Peculiar Peculators

There are not many women found in the history of alchemy (Ger., Eng.). At the beginning of this noble art stands Maria the Jew (Ger., Eng.), who possibly was a real person. That is not always necessarily the case, Basilius Valentinus (Ger., Eng.) for example seems to be a fictional character only, a kind of vehicle for some people to publish texts, or an alter ego for the alchemist Johann THÖLDE (Ger.).
But in 18th century’s Paris we find a noble woman who runs her own laboratory : Jeanne d’URFÉ (1705-1775) (Ger., Fr., list of ladies).
She was born as Jeanne CAMUS de PONTCARRÉ, her father served as president of the parlement de Normandie (Eng., Fr.) in Rouen (Ger., Eng.). In 1724 she married Louis-Christophe de LAROCHEFOUCAULD de LASCARIS, Marquis d’Urfé et de Langeac, Count of Sommerive (1704−1734) – what a name. She gave birth to three children from this marriage : A son Alexandre, who died in infancy ; a daughter Adelaide, later a Marquise de BAGE and Agnes Marie, later a Comtesse de CREUILLY. Her husband died after ten years (1734) and left behind a wealthy widow of 29.
The main source for her life seems to be the autobiography of CASANOVA (1725-1798) (Ger., Eng.), whom she supported for some time. They met in 1757 in Paris. CASANOVA surely was an adventurer, but he also was a businessman. He was co-founder of the national lottery in France, what generated a steady income for him ; he was well-connected and was sent f.e. to Amsterdam in business missions – as carefully as one has to read his memories (Ger., Eng.), so they let recognize the author’s attempt to be serious and sincere, partly at least. When he wrote it, he was sitting in the cold castle of Dux (Ger., Eng.) in the darkest Bohemian forest and it was no pleasure for him, a tragic relic, a curiosity left over from another time, the days before the bloody revolution, happier days of elegance style & lightness, when he sat at the table of La Marquise and listened to the amusing stories of St.Germain (Ger., Eng.), also an adventurer, but on a totally different level. Nevertheless both were living by the means of Jeanne d’URFÈ.
CASANOVA comes (back) to Paris on the 5th of January 1757 and is introduced to the Marquise. He seems to be busy working on his lottery project and is successfull : In the following year he is granted a patent, the whole thing is legally established and on the 18th of April 1758 the first numbers are drawn.
In the fifth chapter of the fifth book of his biography CASANOVA mentions that he is invited to the table of la marquise. She resided at the Quai des Theatins, renamed 1791 Quai Voltaire, “next the Hôtel de Bouillon“, today nr. 17 Quai Malaquais. She seems to be obsessed with the occult, with alchemy, and she is one of the few who actually has a laboratory and works in it by herself – CASANOVA is shown the whole institute and he is impressed. And, what is even more important for the magnum opus, she had the books: The library of the d’URFÉs was famous, later it was sold, and finally integrated into the Bibliothèque National.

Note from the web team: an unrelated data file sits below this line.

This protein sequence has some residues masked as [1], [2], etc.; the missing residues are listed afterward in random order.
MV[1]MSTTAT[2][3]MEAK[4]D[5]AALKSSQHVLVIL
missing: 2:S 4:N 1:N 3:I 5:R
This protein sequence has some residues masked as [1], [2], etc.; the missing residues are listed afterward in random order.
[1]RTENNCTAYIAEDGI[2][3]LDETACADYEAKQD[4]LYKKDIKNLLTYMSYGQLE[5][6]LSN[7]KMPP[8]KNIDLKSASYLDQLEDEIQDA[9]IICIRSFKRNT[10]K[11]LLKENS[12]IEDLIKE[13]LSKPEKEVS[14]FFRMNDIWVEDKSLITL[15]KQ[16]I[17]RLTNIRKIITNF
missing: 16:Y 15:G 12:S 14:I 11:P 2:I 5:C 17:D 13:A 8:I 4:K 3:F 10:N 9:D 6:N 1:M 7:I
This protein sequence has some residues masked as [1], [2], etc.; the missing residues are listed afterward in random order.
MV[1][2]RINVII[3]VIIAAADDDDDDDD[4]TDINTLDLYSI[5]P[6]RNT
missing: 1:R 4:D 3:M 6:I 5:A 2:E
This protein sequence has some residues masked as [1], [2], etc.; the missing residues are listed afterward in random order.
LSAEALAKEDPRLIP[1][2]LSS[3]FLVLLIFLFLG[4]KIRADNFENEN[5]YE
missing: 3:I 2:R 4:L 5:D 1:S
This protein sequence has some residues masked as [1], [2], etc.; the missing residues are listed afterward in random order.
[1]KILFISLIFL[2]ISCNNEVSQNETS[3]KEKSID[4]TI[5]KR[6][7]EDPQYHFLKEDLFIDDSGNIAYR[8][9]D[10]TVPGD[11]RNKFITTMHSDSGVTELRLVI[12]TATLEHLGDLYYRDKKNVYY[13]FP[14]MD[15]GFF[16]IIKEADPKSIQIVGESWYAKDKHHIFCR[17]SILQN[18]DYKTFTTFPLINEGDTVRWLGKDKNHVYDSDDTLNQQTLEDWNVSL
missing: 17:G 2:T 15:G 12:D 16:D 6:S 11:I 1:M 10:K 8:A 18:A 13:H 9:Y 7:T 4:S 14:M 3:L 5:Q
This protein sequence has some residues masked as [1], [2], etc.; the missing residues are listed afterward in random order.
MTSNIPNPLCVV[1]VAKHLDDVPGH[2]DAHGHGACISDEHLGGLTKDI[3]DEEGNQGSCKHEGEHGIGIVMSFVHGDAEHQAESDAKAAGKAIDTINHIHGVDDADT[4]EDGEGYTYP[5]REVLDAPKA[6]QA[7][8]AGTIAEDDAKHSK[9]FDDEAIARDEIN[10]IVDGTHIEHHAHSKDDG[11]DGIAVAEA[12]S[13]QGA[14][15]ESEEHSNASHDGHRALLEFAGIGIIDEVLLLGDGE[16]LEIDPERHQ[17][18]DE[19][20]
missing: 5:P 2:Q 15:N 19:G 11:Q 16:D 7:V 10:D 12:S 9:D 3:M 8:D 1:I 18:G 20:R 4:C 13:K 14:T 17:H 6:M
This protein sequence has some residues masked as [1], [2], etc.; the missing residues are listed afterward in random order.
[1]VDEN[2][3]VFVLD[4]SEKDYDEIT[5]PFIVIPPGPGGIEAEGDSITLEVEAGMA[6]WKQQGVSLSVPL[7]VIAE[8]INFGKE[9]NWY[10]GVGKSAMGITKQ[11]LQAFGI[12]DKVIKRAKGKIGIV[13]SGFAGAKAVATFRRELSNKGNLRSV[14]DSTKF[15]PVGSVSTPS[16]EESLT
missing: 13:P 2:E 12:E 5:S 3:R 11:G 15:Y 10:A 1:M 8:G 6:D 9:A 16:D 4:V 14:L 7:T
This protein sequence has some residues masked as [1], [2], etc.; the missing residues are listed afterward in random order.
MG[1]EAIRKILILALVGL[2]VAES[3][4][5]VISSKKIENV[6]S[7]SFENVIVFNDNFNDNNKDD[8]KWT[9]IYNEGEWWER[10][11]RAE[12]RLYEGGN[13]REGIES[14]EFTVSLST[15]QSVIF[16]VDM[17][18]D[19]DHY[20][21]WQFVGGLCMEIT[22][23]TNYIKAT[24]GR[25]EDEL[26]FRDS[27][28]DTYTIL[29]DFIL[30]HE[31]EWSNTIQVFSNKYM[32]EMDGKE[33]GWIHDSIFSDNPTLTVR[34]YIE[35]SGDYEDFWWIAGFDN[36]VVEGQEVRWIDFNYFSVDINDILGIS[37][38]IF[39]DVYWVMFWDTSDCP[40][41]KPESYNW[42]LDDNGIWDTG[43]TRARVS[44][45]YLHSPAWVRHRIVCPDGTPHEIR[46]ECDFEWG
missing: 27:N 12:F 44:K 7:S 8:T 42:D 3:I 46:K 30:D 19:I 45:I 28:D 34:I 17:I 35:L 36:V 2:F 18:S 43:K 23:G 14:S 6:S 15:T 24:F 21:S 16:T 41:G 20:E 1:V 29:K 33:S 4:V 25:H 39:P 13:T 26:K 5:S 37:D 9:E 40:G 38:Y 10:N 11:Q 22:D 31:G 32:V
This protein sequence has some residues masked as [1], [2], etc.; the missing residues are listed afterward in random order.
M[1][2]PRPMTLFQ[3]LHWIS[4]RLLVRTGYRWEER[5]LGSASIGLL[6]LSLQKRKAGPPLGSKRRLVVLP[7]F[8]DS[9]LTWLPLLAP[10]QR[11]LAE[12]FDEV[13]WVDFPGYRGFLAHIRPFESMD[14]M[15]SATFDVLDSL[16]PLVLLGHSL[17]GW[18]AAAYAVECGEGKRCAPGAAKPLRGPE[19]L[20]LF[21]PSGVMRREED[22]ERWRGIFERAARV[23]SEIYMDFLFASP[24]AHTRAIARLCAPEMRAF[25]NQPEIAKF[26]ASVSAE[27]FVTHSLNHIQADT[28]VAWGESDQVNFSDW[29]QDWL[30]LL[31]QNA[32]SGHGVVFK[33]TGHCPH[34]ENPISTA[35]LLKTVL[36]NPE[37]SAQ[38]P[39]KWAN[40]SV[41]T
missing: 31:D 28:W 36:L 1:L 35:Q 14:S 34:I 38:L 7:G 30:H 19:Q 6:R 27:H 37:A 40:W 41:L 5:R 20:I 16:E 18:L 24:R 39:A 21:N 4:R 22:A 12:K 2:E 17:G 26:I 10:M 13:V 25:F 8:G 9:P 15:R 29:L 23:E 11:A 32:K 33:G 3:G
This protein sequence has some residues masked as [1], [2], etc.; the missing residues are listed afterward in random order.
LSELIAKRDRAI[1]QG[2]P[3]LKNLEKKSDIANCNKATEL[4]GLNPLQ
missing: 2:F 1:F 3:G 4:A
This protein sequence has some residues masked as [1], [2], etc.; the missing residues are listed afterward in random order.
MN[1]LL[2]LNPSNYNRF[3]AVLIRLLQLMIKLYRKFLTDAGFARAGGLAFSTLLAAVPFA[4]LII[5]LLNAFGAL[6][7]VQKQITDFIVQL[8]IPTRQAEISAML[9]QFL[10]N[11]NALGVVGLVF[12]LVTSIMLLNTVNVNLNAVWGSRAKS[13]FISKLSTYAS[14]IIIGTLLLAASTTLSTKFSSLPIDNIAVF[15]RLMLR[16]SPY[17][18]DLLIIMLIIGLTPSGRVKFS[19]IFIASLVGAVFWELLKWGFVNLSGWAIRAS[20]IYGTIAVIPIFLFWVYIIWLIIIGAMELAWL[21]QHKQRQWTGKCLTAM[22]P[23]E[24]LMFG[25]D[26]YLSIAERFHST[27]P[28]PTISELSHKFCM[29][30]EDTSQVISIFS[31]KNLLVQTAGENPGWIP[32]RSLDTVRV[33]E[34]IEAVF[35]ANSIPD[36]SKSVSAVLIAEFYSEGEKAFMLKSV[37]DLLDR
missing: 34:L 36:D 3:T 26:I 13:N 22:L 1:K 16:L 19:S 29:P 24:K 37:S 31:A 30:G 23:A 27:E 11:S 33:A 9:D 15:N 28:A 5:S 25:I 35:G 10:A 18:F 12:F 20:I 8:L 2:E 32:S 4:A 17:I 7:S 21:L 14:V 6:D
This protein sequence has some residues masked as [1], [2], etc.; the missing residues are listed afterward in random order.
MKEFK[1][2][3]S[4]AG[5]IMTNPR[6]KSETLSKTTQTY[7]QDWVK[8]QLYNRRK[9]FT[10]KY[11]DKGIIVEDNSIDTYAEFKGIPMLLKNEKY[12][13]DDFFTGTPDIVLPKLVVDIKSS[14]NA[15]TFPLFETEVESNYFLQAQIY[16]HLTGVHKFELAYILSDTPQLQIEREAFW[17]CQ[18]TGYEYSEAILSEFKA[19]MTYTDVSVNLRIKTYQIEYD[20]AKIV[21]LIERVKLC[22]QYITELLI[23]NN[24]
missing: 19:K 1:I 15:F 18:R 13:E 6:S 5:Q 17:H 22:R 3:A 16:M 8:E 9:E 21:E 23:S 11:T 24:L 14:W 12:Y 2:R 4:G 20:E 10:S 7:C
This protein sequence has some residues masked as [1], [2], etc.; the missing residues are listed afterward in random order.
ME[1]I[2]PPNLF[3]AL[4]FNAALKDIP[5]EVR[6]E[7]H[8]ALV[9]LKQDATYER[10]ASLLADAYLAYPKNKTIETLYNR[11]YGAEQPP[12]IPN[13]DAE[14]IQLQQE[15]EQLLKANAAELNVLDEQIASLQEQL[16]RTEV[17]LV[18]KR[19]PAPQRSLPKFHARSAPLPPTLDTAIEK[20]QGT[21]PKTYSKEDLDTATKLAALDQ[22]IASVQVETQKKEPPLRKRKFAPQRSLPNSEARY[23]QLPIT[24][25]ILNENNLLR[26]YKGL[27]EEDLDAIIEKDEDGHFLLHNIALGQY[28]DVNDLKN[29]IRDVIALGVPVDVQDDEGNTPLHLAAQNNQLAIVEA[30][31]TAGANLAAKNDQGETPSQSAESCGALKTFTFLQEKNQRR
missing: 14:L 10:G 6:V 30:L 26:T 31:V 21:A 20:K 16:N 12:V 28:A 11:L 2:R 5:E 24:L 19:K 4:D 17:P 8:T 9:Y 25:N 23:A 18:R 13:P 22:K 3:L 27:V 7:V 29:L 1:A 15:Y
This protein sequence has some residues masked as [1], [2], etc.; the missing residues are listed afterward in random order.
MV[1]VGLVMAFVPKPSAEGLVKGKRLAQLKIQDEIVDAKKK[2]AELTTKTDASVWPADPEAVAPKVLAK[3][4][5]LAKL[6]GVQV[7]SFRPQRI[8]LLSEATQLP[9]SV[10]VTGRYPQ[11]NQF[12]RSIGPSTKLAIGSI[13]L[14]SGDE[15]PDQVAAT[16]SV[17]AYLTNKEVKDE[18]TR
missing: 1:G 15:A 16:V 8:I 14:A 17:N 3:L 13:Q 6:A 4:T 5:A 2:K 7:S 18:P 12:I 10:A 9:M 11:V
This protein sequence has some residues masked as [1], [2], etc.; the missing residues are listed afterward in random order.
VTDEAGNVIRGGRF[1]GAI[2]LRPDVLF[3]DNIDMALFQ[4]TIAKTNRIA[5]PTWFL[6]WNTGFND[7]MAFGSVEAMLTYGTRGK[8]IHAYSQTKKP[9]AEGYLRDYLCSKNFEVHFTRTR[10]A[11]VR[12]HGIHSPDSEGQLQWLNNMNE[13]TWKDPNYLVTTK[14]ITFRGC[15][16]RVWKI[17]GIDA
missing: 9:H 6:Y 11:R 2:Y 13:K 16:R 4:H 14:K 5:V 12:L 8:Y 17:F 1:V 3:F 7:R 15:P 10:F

La marquise was all too ready to believe that CASANOVA was an adept, a true follower, man in the know – and he surely did nothing to convince her of the contrary. She trusted him with business affairs and send him to the Netherlands, regarding her shares of some trading company, and CASANOVA insists that he did not betray her in this respect, that he in fact made a good deal for her. He calls her greedy, because she spends only 30.000 Francs a year, and amasses a fortune by speculation. Her daughter Adelaide brings her in front of a judge for not receiving her share. Basically her case is justified, but the judge is an old lover of la Marquise, who wants to return the favour.
Later, of course he did con her, and after 1763 he’d better not come to Paris, at least for some time. But these days are far away in the future, his star is far away from sinking : Money flows in, gold wants to be made, it’s all adventure !
Or, as TALLEYRAND (1754-1838) (Ger., Eng.), whom Napoleon called “merde dans un bas de soie”, put it : “Ceux qui n’ont pas connu l’ancien régime ne pourront jamais savoir ce qu’était la douceur de vivre.

11 thoughts on “Peculiar Peculators

  1. A man of the cloth – at least when he fell to the ground completely drunk through his sermon he got up and finished it : Minor souls would have given in ! A doctor utriusque iuris, of both laws ; member of some societies, public, secret and / or self-styled ; if need be a trickster ; shrewd business man ; over years self styling and working on his image as libertin ; of course he had it with the ladies, but the ladies also had it with him : He was a celebrity, and a toy of Europe for a generation. Read his autobiography, dear MsScarlet, it’s worth it.
    I always have to think of CASANOVA as old man, with outdated makeup, outdated clothes, outdated manners in that horrible castle in the nearly transsylvanian forests (Yes, it’s far from that area, but it’s the Bohemian forest & forest is forest & East is East ; it’s not Paris, London, Berlin or Venezia – it’s the arse end of Europe, be it 1790s or not !). No laughter of beautiful women, but the laughter of the other servants about that strange librarian their master has hired, als Gnadenbrot